Surgical papers. Volume II. «The Training of the Surgeon»

«Not so very long ago a surgeon requested me to assist him to perform a circular suture of the intestine (end to end anastomosis) upon one of his patients. He readily consented to practice the operation upon dogs. At first his dogs died. He finally succeeded in saving more than 50 per cent of the dogs operated upon. The operation upon his patient required five hours, but was successful. It is not difficult to predict what the result would have been if the practice on dogs had been omitted.
I believe that the license to practice general surgery should be withheld from those who have not practiced on animals the operations for circular suture of the intestine and intestinal anastomosis. » Surgical papers. Volume I,
«Inflated Rubber Cylinders for Circular Suture of the Intestine.»

«The only weapon with which the unconscious patient can immediately retaliate upon the incompetent surgeon is hemorrhage.»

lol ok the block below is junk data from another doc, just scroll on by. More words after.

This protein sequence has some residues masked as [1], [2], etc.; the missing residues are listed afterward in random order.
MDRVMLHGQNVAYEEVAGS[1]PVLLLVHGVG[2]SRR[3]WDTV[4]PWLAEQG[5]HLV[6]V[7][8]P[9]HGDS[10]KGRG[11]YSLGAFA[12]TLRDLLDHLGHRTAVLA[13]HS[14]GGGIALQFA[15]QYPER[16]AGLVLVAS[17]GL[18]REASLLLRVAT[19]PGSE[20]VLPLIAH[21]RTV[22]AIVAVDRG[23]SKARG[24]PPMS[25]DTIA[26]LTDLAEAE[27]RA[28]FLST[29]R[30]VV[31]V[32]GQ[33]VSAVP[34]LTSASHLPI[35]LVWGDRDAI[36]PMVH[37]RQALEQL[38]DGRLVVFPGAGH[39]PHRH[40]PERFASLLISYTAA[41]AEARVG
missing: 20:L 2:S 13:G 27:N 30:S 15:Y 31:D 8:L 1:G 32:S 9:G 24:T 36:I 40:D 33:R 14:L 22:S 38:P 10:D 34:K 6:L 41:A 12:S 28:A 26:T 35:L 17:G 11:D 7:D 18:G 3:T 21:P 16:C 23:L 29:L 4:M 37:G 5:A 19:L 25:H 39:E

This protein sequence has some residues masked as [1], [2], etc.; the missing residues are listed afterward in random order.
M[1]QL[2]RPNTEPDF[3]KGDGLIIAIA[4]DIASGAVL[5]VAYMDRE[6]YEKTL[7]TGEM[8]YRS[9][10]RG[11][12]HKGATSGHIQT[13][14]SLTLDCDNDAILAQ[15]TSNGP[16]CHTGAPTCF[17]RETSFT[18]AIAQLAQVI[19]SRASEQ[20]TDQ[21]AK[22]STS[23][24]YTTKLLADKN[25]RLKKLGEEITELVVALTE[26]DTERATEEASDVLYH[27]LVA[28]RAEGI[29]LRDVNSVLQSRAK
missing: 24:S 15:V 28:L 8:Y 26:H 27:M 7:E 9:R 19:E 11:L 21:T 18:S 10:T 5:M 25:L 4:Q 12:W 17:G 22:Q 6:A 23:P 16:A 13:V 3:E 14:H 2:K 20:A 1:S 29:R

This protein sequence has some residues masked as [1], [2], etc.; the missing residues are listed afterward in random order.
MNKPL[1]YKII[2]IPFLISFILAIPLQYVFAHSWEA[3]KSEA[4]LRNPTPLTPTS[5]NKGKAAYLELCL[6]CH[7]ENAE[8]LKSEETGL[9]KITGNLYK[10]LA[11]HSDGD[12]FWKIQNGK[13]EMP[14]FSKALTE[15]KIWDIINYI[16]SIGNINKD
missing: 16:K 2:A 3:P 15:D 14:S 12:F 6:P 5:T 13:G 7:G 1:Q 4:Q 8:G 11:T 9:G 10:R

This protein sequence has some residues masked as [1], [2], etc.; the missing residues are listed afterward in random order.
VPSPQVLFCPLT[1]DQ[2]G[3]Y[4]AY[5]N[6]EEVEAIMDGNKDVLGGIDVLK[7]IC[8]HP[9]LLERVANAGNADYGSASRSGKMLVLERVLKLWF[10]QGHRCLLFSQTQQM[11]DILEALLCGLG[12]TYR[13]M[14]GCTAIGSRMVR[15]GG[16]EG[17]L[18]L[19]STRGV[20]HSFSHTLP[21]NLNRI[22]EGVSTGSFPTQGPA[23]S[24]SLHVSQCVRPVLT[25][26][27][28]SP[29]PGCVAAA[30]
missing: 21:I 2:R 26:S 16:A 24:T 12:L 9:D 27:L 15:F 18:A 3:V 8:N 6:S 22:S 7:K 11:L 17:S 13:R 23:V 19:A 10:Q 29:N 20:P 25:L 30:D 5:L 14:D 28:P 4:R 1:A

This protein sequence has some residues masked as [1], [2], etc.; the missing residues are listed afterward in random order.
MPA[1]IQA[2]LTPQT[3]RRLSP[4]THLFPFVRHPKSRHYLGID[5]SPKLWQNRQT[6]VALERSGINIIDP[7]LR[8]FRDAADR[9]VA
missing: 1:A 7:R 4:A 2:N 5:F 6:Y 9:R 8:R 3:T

Bulletin of the Johns Hopkins Hospital, 1912; 23: 191

«In a wound that is perfectly dry, and in tissues never permitted to become even stained by blood, the operator, unperturbed, may work for hours without fatigue. The confidence gradually acquired from masterfulness in controlling hemorrhage gives to the surgeon the calm which is so essential for clear thinking and orderly procedure at the operating table.»
The Johns Hopkins Hospital Reports, 1920; 19: 71.

«In ligating the first portion of the left subclavian within the chest the operator may not, as formerly, be more greatly impressed by the magnitude and cleverness of his performance than by the miraculous effect of ligation of the artery upon the great, pulsating tumor which with each beat of the heart jarred the whole frame of the sufferer. The moment of tying the ligatures is indeed a dramatic one. The monstrous, booming tumor is stilled by a tiny thread, the tempest silenced by the magic wand.» Surgical Papers.
Volume I, Ligations of the Left-Subclavian Artery in Its First portion»

«When oppressed by the seeming magnitude of one of my little anthills of work I have recalled the advice of Dr. [John Shaw] Billings: «Devote a small amount of time each day to it and the mountain will go away with astonishing rapidity.»
Bulletin of the Johns Hopkins Hospital, 1914; 25: 244.

    The main biographical source for this entry is:

  • Peter D. Olch:
    William Stewart Halsted. In: Charles Coulston Gillispie, editor in chief: Dictionary of Scientific Biographies. Charles Scribner’s Sons. New York, 1970. Volume 6: 77-78.